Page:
Colombian clowns

12 Jan, 2018 | Colombia
Julie Knox
Barranquilla, Colombia :: Mario Bustillos, a professional clown, leads Logos Hopes crew in a performance for visitors to the ship.
Logos Hope’s crewmembers were encouraged to let their inner child loose as they participated in a day-long clowning workshop. 

A troupe of professional clowns from Barranquilla, Colombia came on board the ship to run the workshop as a means of equipping the international volunteers to connect better with people without having to use words.

After a morning of games to break the ice and discussion about the techniques used in clowning, the crewmembers then dressed up and performed for the visiting public in Logos Hope’s bookfair and International Café.

Lead clown Mario Bustillos told the team, “A clown is like a person performing in the mirror when no-one sees him.” Pamela Mua (Papua New Guinea) took the advice on board when it was her turn to act. “I felt like I could be the personality I hide when I’m not wanting to make a fool of myself. When that makes other people happy, I don’t feel shy!” she laughed.

“In the moment, we forgot about ourselves," said Christa Shipman (USA). “We were real and spontaneous. The audience was super excited, laughing along with us and singing back!”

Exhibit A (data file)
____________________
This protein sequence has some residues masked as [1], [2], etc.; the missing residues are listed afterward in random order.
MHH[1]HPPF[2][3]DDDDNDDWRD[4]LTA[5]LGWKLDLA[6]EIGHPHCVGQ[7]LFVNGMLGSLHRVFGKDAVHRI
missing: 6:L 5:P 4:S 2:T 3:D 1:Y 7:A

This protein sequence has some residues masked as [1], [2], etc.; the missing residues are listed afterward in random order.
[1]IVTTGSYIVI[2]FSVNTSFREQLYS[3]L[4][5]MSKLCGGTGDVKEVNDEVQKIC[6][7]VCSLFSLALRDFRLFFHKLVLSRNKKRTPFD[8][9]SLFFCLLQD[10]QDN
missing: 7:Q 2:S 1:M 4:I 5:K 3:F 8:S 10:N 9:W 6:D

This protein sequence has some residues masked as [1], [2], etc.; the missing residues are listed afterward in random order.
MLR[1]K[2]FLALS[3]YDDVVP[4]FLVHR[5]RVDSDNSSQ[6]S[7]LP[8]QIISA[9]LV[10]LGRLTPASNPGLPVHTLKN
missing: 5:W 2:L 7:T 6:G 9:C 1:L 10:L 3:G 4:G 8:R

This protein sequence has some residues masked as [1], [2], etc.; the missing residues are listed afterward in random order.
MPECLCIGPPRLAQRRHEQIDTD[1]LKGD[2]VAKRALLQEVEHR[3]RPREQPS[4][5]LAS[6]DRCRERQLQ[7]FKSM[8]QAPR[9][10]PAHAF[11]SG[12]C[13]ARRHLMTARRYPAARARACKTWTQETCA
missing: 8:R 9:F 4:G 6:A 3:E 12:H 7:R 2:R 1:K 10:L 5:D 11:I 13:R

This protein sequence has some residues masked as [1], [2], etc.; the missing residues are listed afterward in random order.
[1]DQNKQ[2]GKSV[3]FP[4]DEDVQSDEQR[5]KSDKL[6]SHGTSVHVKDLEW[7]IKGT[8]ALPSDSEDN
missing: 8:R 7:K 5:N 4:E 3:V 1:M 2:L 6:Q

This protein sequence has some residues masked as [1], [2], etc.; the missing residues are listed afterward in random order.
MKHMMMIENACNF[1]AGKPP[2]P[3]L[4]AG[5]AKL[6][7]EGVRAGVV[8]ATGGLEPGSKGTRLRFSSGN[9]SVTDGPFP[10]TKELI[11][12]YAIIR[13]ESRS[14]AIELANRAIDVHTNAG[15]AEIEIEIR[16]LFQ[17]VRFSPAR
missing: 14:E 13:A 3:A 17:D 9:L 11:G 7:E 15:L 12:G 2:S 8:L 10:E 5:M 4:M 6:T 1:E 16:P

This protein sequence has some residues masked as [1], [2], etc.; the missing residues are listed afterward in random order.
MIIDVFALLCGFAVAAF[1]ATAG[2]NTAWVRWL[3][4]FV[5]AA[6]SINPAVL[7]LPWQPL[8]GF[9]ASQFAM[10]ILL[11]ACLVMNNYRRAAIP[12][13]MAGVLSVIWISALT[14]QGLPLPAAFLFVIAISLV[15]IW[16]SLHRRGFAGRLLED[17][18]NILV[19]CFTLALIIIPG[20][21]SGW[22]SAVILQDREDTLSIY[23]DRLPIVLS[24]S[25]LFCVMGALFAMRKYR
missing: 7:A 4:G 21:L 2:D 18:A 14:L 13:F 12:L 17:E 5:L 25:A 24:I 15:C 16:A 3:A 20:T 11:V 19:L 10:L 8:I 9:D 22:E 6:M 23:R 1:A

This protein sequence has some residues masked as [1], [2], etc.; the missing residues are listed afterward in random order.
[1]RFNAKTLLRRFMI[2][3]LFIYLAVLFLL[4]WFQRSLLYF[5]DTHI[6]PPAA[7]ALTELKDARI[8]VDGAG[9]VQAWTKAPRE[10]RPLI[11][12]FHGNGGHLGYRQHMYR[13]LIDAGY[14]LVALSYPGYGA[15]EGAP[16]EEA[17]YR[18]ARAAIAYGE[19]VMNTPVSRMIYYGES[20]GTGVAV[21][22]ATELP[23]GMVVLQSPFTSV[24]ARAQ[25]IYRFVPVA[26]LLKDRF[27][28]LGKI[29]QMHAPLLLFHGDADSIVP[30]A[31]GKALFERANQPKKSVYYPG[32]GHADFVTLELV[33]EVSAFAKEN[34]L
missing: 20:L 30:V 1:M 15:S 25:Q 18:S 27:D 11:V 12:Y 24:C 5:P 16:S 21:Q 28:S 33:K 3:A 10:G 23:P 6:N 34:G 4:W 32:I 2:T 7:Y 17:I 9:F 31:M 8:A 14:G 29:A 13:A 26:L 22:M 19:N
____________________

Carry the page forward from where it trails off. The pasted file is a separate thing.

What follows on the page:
Camilo Fernandez, who performs under the name ‘Coco the Clown’, is a Christian mime artist and musician who shares his faith through drama; acting out stories of love, mercy and joy. He says his workshops build unity and transmit joy. “It’s a universal language!” he said, in Spanish.

And despite their instructors speaking no English, the ten clowning participants were able to understand without difficulty.

Annelie Menges (Germany) said, “We couldn’t have done better with translation. Using our face and hands got the message across and connected on a deeper level. I’m going to use it as I work in the bookfair when Latin Americans ask me questions!”

Hannah Davidson (Australia) learnt that the purpose of clowning shouldn’t be about making a spectacle of yourself and trying to be funny. “It is to meet the person where they are, and with the right amount of gentleness, show love to that person by finding the joy. I think it’s something that can apply to every conversation we have,” she said, at the conclusion of the workshop.

Credit: Julie Knox · © 2018 OM International This e-mail address is being protected from spambots. You need JavaScript enabled to view it

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